Yet before I come to conclusion I wish to reply to a question which is perhaps not so fine spun as it appears. What difference is there between the Old and the New Testament? Very much and very little, I reply. Very little if you regard those chief points which concern God and us; very much if you regard what concerns us alone. The sum is here: God is our God; we are his people. In these there is the least, in fact, no difference. The chief thing is the same to-day as it ever was. For just as Abraham embraced Jesus his blessed seed, and through him was saved, so also to-day we are saved through him. But so far as human infirmity is concerned, many things came to them in a figure to instruct them and be a testimony to us. These are therefore the things which seem to distinguish the Old Testament from the New, while in the thing itself or in what pertains to the chief thing they differ not at all. First, Christ is now given, whom formerly they awaited with great desire. Simeon is a witness. Second, they who died then in faith did not ascend into heaven, but [went] to the bosom of Abraham; now he who trusts in Christ comes not into judgment, but hath passed from death into life. Third, types were offered, as is shown in Hebrews. Fourth, the light shines more clearly, so far as pertains to the illumination of the understanding, for ceremonies, while they of themselves made nothing more obscure, yet added much to the priests, and these were not so strong in inculcating religion and innocence as they would have been if avarice had not induced the shortening of ceremonies. Fifth, the testament is now preached and expounded to all nations, while formerly one nation alone enjoyed it. Sixth, before there was never set forth for men a model for living as has now been done by Christ. For the blood of Christ, mingled with the blood and slaughter of the Innocents, would have been able to atone for our faults, but then we should have lacked the model.
Now I state the conclusion. Since therefore there is one immutable God and one testament only, we who trust in Christ are under the same testament, consequently God is as much our God as he was Abraham’s, and we are as much his people as was Israel.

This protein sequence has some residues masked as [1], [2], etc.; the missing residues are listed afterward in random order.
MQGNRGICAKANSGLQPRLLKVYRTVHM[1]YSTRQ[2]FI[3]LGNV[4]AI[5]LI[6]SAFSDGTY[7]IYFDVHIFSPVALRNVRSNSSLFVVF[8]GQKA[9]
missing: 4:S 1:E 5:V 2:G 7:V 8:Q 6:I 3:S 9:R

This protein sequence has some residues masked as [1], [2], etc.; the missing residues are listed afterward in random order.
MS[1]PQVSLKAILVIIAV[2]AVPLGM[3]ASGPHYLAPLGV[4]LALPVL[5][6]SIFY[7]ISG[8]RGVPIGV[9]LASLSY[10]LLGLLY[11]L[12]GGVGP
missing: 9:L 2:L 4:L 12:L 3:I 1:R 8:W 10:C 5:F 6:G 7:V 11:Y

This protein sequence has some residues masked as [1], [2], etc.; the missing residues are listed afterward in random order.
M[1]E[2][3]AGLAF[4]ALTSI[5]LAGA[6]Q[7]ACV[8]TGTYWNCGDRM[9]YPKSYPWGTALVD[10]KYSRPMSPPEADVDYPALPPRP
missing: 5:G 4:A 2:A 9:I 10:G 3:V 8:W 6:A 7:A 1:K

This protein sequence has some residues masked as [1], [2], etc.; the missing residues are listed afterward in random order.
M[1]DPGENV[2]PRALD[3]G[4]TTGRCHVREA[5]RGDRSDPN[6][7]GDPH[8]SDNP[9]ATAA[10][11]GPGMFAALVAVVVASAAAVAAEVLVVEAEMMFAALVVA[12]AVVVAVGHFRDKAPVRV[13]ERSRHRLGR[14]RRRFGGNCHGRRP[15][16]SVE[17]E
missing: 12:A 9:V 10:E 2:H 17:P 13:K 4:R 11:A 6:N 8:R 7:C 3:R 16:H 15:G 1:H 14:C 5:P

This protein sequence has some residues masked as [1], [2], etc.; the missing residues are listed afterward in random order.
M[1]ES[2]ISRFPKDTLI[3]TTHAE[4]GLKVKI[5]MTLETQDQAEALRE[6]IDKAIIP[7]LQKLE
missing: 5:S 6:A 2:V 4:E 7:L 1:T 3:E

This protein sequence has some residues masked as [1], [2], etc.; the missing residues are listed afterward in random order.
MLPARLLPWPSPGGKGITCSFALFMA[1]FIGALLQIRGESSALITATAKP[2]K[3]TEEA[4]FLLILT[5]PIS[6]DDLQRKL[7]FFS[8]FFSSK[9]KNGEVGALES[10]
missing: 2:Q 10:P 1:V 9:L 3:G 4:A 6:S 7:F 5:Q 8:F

The Catabaptists object here that Paul wrote in Gal. iii. 7: “Know ye therefore that they that are of faith are Abraham’s children,” and like passages from Scripture, all of which it would be “pedantic” or “overburdensome” to put down here. But if they had correctly weighed the discussion that Paul pursues here, or the force of synecdoche, they would raise no such objections. Paul’s question is, whether we acquire salvation by the works of the law or does grace come in? And he decides that grace comes in by faith, and not from works. All of these things he says synecdochically, as are all such things throughout Scripture which pertain to this argument. Abraham was justified by faith. Here is synecdoche. If this were not so it would follow that Hebrew infants were not of the people of God, which has been shown to be false, for they did not believe, and therefore according to the Catabaptists’ faith they were not sons of Abraham. Therefore they believed who were destined for this by God when age allowed it and they were of the people of God; those who were circumcised grew and advanced until they attained intelligence and belief, and meanwhile they were of the people of God. Not only believers then are of the church and people of God, but their children. And when the Catabaptists admit that sons of Abraham according to the flesh were within the people of God, but suppose that our own sons according to the flesh are not, they commit a great wrong. For how is the testament and covenant the same if our children are not equally with those [of the Jews] of the church and people of God? Is Christ less kind to us than to the Hebrews? God forbid!
The other objections that they offer are either answered in the following or are of no moment. As when they say: Then males only must be baptized, and on the eighth day only. For these constituents have been removed, so that we are bound neither to any race nor time nor circumstance, but under this condition, that in these matters we do not transgress piety. For among the ancients females no less than males were under the testament, even if they were not circumcised.
It results then after all this that just as the Hebrews’ children, because they with their parents were under the covenant, merited the sign of the covenant, so also Christians’ infants, because they are counted within the church and people of Christ, ought in no way to be deprived of baptism, the sign of the covenant, and the arguments of the Catabaptists, which because of their ignorance of figures and tropes they think valid, are of no avail against us. And we shall not on account of our ignorance compel the Holy Spirit to lay aside its own method of speaking. He has always spoken to the whole church some things which did not fit a great part, but that part was not on this account cast out of the church, out of the people, out of the covenant of God. And the fact that the sacraments, so far as pertains to externals is concerned, were not the same, does not oppose the truth, for so far as meaning is concerned they were the same. For as circumcision was the signature of the covenant, so is baptism; as the Passover was the commemoration of the passage, so is the eucharist the grateful memorial* of Christ’s death. Whence the divine Paul, 1 Cor. v. 7-8; x. 18, and Col. ii. 11, attributes baptism to them, and also the eucharist or spiritual feasting on Christ, but to us the Passover and circumcision, and so makes all equal on both sides. So far upon one and the same testament, church and people of God.